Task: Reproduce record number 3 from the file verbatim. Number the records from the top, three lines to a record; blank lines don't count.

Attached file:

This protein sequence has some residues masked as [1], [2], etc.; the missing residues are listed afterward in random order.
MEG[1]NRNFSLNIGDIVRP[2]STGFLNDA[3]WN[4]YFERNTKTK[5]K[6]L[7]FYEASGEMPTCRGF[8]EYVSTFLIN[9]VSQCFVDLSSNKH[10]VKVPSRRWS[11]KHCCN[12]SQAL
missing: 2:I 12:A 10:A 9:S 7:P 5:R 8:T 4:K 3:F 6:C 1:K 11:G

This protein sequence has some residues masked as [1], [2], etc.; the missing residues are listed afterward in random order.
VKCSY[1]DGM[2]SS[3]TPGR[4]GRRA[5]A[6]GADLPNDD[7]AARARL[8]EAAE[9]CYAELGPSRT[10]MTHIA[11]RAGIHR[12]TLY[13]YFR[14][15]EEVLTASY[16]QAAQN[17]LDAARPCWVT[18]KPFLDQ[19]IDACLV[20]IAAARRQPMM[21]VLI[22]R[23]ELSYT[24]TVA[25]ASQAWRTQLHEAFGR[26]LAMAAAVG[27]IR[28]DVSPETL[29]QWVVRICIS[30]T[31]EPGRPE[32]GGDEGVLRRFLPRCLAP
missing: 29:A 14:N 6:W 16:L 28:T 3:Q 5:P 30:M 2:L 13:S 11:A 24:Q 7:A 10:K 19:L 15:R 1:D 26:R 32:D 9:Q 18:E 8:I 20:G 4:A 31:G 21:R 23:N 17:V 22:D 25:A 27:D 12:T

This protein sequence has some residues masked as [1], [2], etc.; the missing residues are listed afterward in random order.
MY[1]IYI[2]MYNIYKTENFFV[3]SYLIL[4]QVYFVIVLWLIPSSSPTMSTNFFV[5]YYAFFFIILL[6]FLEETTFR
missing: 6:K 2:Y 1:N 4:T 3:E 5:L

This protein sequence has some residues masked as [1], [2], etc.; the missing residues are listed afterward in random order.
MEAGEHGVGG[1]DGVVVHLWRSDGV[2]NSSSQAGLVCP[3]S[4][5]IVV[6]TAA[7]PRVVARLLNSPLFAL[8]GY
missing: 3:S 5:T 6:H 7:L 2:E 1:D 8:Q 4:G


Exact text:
This protein sequence has some residues masked as [1], [2], etc.; the missing residues are listed afterward in random order.
MY[1]IYI[2]MYNIYKTENFFV[3]SYLIL[4]QVYFVIVLWLIPSSSPTMSTNFFV[5]YYAFFFIILL[6]FLEETTFR
missing: 6:K 2:Y 1:N 4:T 3:E 5:L